I love playing football more than I love my Roth IRA. I know; it’s hard to believe.
Some guys dream about beautiful women or winning the lottery. I frequently have dreams about playing high school football. I really only have one true regret in my life, and that is not playing football my senior year of high school. I love playing the game. I love bonding with my teammates. I love cheerleaders. And more than anything, I love the life lessons you can learn from a stupid little game.
I played on the freshman football team in high school and I loved every minute of it. I’m not trying to brag (that was a bold faced lie. I’m definitely bragging) but I started at wide receiver and cornerback and pretty much played every snap on offense and defense that year. I preferred defense, but I was actually a really good blocker out on the edge as a wide receiver. Since we basically ran the ball on every play, it didn’t matter that I couldn’t catch. I could just block, block, block my happy little butt off and never have to worry about dropping a pass.
There are two problems with freshman in high school playing football. 9th grade boys aren’t very smart in general, and 9th grade football players think they are tough like Chuck Norris. I was waiting for mom to pick me up from practice with two friends (we’ll call them Jeremy and Brandon because those are their actual names) and Jeremy kicked off the convo with this gem:
I have an idea. If you and Brandon get in a fight I’ll give a dollar to the winner.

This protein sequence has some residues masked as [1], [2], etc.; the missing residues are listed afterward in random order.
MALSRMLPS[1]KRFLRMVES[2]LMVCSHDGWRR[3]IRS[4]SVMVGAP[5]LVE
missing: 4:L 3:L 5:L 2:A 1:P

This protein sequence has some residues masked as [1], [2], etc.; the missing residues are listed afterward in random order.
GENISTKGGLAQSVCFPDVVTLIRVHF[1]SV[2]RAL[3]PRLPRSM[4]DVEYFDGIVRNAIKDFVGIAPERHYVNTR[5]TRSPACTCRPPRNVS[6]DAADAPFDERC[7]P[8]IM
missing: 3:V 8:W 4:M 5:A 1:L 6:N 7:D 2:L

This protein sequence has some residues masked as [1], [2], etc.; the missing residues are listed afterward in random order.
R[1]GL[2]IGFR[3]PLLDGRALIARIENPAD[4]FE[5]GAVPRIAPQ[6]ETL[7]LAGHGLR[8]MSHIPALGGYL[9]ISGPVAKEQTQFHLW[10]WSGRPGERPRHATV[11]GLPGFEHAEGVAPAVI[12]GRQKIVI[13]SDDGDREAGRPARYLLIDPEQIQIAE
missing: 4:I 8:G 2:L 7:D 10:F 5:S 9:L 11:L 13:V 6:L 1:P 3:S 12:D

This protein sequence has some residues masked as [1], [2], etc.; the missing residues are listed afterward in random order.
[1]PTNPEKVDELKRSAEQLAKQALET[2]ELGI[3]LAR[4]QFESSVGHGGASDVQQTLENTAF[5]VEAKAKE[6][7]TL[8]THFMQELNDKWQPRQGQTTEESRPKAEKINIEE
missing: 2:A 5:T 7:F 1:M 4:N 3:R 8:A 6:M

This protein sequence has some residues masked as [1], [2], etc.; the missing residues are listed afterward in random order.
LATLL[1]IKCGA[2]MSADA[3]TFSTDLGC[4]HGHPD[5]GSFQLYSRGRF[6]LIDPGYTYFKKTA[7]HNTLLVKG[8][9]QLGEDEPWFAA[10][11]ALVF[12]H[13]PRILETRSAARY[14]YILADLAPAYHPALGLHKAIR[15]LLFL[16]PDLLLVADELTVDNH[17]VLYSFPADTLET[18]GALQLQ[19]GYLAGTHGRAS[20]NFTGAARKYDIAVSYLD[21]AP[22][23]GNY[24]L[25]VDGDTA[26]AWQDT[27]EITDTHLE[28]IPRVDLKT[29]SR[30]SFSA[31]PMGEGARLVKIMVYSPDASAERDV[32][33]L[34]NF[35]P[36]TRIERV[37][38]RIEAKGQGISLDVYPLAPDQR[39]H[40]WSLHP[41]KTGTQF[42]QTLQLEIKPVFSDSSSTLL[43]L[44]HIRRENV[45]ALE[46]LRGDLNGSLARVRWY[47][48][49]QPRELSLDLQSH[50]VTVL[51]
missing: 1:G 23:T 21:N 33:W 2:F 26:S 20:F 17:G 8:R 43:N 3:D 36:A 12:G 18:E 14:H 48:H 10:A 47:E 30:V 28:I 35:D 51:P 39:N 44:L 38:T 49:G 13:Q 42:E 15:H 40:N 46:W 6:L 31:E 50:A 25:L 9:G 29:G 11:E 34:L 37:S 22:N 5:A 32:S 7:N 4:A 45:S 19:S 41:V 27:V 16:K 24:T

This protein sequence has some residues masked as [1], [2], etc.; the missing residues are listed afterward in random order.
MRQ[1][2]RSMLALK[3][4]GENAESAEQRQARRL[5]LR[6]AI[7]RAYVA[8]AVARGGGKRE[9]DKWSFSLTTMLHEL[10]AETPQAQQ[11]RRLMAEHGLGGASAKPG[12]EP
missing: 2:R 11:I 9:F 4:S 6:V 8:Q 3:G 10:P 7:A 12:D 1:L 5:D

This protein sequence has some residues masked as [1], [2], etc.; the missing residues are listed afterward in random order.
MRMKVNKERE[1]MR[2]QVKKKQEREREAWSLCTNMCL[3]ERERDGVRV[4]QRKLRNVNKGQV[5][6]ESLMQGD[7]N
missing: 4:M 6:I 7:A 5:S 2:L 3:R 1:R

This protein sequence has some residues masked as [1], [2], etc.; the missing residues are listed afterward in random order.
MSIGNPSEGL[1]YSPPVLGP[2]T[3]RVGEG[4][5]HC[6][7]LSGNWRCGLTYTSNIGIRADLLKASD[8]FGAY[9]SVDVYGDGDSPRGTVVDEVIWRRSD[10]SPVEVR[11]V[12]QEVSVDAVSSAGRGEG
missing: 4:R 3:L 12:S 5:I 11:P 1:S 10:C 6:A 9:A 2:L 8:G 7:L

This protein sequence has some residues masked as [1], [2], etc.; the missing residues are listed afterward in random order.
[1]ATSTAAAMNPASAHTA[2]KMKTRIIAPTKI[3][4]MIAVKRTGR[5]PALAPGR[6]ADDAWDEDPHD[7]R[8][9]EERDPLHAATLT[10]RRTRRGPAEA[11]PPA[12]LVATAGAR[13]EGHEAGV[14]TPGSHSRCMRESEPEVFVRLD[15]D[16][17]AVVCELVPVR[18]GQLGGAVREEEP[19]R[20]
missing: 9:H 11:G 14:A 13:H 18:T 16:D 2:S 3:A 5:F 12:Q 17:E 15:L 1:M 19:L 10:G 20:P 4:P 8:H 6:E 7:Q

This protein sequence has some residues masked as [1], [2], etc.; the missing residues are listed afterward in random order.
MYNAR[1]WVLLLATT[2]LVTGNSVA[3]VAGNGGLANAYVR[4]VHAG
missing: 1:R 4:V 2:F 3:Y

A dollar? Any normal person would tell him to go dunk his head in the toilet, but Brandon and I were freshman football players! We jumped at any chance to show how manly we were. We started with just a playful slap fight to prove our manliness without actually hurting each other. Then one of the slaps landed a little too hard, and instantly it became a real fight.
I started throwing real punches but I didn’t really want to hurt him because we shouldn’t have even been fighting in the first place. I didn’t want to hit him in the face but I did want to win the fight, so aiming for the middle of his stomach I reared back and swung as hard as I could.
My punch landed squarely on his hip bone. It was like punching a brick wall with every ounce of force my 14 year old body could muster. The last time I cried from physical pain was getting hit in my manhood with a basketball in fourth grade. The only thing that stopped me from crying at that moment was an enormous amount of willpower. Football players don’t cry when they’re hurt.
However, I did immediately concede the fight to Brandon and started pacing back and forth. I don’t know why we do that, but it seems like if something hurts really bad guys think walking back and forth really quickly will make it better. Or maybe that’s just me.
My hand was throbbing (and his hip wasn’t feeling too well either) and completely swollen within minutes. The unofficial diagnosis was a fractured growth plate in the right index finger. It wasn’t the pain that made me so upset; it was the idea of going to practice tomorrow. How could I possibly explain such a stupid “injury” to my coach?